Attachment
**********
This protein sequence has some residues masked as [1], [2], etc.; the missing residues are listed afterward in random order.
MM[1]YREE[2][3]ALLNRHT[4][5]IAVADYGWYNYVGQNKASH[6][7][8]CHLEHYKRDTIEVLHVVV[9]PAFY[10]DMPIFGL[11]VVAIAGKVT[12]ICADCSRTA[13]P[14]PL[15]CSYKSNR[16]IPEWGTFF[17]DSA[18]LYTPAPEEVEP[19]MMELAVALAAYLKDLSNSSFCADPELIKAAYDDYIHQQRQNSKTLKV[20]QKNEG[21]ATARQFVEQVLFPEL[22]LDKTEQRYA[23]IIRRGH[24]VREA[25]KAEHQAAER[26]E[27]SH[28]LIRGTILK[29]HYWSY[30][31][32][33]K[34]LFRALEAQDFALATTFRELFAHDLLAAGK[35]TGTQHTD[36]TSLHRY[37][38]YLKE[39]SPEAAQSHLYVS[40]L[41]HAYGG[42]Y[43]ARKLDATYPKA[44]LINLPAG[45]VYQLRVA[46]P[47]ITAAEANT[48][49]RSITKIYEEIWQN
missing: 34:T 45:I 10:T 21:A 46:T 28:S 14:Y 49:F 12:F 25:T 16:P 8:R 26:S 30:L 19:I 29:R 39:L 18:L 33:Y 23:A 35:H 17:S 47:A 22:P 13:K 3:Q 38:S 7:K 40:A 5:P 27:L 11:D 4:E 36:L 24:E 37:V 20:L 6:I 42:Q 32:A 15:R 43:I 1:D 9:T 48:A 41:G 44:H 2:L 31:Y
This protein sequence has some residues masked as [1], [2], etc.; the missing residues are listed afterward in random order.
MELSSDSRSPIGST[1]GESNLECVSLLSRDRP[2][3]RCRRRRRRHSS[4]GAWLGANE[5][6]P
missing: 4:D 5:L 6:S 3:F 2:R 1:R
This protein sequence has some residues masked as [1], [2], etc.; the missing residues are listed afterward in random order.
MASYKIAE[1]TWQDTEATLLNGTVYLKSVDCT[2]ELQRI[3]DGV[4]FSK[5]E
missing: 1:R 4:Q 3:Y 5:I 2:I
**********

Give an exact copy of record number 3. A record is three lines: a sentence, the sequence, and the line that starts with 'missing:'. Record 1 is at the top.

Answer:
This protein sequence has some residues masked as [1], [2], etc.; the missing residues are listed afterward in random order.
MASYKIAE[1]TWQDTEATLLNGTVYLKSVDCT[2]ELQRI[3]DGV[4]FSK[5]E
missing: 1:R 4:Q 3:Y 5:I 2:I